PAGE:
Please use this identifier to cite or link to this item: https://doi.org/10.1371/journal.pone.0143587
Title: Occupational Exposure to Swine, Poultry, and Cattle and Antibody Biomarkers of Campylobacter jejuni Exposure and Autoimmune Peripheral Neuropathy
Authors: Vegosen L.
Breysse P.N.
Agnew J.
Gray G.C. 
Nachamkin I.
Sheikh K.
Kamel F.
Silbergeld E.
Keywords: bacterium antibody
ganglioside antibody
ganglioside GD1a antibody
ganglioside GD1b antibody
ganglioside GM1 antibody
ganglioside GQ 1b antibody
immunoglobulin A antibody
immunoglobulin G antibody
immunoglobulin M antibody
unclassified drug
autoantibody
ganglioside
adult
agricultural worker
antibody detection
Article
autoimmune disease
autoimmune peripheral neuropathy
bovine
Campylobacter jejuni
controlled study
female
herd
human
major clinical study
male
occupational exposure
peripheral neuropathy
pig
poultry
questionnaire
United States
analysis
animal
Campylobacter jejuni
campylobacteriosis
comparative study
food control
immunology
longitudinal study
microbiology
neurologic disease
occupational exposure
peripheral neuropathy
statistics and numerical data
Animals
Autoantibodies
Autoimmune Diseases of the Nervous System
Campylobacter Infections
Campylobacter jejuni
Cattle
Female
Food Microbiology
Gangliosides
Humans
Longitudinal Studies
Male
Occupational Exposure
Peripheral Nervous System Diseases
Poultry
Swine
Issue Date: 2015
Publisher: Public Library of Science
Citation: Vegosen L., Breysse P.N., Agnew J., Gray G.C., Nachamkin I., Sheikh K., Kamel F., Silbergeld E. (2015). Occupational Exposure to Swine, Poultry, and Cattle and Antibody Biomarkers of Campylobacter jejuni Exposure and Autoimmune Peripheral Neuropathy. PLoS ONE 10 (12) : e0143587. ScholarBank@NUS Repository. https://doi.org/10.1371/journal.pone.0143587
Abstract: Introduction: Foodborne Campylobacter jejuni infection has been associated with an increased risk of autoimmune peripheral neuropathy, but risks of occupational exposure to C. jejuni have received less attention. This study compared anti-C. jejuni IgA, IgG, and IgM antibody levels, as well as the likelihood of testing positive for any of five anti-ganglioside autoantibodies, between animal farmers and non-farmers. Anti-C. jejuni antibody levels were also compared between farmers with different animal herd or flock sizes. The relationship between anti-C. jejuni antibody levels and detection of anti-ganglioside autoantibodies was also assessed. Methods: Serum samples from 129 Agricultural Health Study swine farmers (some of whom also worked with other animals) and 46 non-farmers, all from Iowa, were analyzed for anti-C. jejuni antibodies and anti-ganglioside autoantibodies using ELISA. Information on animal exposures was assessed using questionnaire data. Anti-C. jejuni antibody levels were compared using Mann-Whitney tests and linear regression on log-transformed outcomes. Fisher's Exact Tests and logistic regression were used to compare likelihood of positivity for anti-ganglioside autoantibodies. Results: Farmers had significantly higher levels of anti-C. jejuni IgA (p < 0.0001) and IgG (p = 0.02) antibodies compared to non-farmers. There was no consistent pattern of anti-C. jejuni antibody levels based on animal herd or flock size. A higher percentage of farmers (21%) tested positive for anti-ganglioside autoantibodies compared to non-farmers (9%), but this difference was not statistically significant (p = 0.11). There was no significant association between anti-C. jejuni antibody levels and anti-ganglioside autoantibodies. Conclusions: The findings provide evidence that farmers who work with animals may be at increased risk of exposure to C. jejuni. Future research should include longitudinal studies of exposures and outcomes, as well as studies of interventions to reduce exposure. Policies to reduce occupational exposure to C. jejuni should be considered. © 2015, Public Library of Science. All rights reserved. This is an open access article, free of all copyright, and may be freely reproduced, distributed, transmitted, modified, built upon, or otherwise used by anyone for any lawful purpose. The work is made available under the Creative Commons CC0 public domain dedication.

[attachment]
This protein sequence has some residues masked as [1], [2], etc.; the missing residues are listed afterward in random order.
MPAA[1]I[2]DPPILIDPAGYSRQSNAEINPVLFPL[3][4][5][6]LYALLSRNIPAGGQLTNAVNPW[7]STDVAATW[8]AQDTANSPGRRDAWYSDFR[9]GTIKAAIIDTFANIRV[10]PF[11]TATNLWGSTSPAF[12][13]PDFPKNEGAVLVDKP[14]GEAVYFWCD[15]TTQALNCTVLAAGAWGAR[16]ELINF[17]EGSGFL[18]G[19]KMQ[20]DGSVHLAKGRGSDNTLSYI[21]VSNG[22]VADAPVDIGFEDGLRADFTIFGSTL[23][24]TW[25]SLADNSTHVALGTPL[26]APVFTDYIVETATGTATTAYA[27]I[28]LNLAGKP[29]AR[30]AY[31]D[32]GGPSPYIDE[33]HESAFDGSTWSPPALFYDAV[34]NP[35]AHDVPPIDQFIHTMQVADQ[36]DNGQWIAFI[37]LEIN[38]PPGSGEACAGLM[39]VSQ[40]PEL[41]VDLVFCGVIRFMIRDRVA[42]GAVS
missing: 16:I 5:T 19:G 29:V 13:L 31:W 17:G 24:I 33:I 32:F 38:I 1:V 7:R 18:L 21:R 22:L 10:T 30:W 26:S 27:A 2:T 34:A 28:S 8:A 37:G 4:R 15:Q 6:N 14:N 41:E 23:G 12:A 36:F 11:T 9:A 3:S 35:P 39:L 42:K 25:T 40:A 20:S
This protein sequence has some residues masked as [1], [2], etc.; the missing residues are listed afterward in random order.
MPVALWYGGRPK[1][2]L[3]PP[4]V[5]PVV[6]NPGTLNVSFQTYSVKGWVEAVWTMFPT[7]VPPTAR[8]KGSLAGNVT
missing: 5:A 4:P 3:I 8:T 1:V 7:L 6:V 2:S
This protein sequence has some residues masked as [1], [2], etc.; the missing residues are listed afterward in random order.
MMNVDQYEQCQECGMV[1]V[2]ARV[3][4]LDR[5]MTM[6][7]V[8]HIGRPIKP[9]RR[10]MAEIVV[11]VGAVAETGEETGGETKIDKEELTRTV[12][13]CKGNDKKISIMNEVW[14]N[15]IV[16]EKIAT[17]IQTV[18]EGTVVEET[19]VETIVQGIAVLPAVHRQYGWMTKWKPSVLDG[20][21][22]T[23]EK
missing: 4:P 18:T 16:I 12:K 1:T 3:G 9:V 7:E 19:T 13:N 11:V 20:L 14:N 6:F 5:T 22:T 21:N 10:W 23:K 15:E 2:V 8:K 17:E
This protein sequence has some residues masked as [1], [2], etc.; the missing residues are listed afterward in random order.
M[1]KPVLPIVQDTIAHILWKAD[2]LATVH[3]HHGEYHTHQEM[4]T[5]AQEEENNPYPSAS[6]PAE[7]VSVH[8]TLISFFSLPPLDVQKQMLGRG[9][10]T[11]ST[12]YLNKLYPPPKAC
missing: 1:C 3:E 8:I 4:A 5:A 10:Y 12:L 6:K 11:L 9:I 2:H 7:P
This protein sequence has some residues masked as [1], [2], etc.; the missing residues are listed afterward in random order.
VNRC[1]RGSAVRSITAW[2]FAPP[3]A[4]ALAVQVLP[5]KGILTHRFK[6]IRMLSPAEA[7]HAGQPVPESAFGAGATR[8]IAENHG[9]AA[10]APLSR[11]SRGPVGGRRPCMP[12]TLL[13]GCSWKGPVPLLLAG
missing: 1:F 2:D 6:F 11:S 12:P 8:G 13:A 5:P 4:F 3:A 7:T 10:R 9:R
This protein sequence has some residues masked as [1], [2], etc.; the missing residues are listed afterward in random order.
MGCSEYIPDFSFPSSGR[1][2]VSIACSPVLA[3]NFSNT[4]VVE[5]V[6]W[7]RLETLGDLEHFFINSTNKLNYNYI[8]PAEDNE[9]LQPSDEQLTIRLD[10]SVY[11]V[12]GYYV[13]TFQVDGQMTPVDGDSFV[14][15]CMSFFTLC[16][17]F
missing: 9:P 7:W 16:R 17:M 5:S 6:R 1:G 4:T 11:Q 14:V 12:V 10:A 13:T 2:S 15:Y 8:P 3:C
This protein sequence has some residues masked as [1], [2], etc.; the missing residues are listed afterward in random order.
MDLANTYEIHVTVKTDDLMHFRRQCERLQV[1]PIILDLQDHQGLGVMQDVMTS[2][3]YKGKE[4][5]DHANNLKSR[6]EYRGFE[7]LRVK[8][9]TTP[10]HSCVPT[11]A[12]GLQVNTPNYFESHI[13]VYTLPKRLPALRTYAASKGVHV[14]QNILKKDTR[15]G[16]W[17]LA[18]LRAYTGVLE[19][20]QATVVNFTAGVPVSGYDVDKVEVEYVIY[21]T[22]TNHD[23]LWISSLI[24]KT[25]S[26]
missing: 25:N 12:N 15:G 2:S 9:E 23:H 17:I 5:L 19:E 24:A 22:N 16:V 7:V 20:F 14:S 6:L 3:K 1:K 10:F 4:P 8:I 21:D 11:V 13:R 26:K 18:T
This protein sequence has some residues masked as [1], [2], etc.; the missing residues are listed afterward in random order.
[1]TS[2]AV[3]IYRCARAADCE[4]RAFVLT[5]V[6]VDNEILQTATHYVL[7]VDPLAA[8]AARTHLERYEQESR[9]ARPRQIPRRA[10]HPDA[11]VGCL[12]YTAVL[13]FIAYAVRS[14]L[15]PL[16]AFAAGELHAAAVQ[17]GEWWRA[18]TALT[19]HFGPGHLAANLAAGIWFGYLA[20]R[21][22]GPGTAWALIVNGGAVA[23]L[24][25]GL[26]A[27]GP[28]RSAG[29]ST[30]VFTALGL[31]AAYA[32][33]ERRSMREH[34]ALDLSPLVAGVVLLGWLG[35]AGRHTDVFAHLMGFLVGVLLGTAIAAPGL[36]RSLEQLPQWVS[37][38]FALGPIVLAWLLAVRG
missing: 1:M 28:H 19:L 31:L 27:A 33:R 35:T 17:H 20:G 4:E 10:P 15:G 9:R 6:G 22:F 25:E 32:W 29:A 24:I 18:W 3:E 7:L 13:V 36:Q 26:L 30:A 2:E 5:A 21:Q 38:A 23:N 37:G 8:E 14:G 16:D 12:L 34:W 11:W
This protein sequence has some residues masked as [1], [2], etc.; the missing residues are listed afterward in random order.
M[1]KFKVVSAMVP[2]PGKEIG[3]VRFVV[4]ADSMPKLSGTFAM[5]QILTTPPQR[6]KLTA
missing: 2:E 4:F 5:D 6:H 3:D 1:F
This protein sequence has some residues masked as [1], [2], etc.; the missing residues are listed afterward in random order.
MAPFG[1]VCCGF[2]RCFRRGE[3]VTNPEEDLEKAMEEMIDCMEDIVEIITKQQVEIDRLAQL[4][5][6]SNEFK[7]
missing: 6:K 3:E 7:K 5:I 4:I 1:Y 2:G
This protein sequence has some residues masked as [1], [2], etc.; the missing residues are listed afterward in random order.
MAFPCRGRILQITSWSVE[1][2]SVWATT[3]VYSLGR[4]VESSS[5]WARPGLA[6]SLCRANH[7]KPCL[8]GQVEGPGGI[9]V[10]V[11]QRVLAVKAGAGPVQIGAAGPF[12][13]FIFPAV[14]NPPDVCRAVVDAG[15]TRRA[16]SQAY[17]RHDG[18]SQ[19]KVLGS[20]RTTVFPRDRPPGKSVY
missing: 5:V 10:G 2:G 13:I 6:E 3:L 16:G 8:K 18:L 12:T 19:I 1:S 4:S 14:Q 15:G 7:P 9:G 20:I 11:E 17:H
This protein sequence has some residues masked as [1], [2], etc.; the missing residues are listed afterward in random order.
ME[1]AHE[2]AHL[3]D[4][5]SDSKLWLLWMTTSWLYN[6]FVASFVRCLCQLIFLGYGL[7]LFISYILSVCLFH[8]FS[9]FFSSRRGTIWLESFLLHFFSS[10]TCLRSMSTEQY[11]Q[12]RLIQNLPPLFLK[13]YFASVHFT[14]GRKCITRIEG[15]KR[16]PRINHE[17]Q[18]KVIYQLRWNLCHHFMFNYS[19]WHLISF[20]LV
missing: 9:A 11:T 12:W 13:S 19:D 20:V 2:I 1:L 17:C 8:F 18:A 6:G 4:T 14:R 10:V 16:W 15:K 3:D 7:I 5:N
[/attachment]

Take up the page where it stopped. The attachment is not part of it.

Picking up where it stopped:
Source Title: PLoS ONE
URI: https://scholarbank.nus.edu.sg/handle/10635/165758
ISSN: 19326203
DOI: 10.1371/journal.pone.0143587
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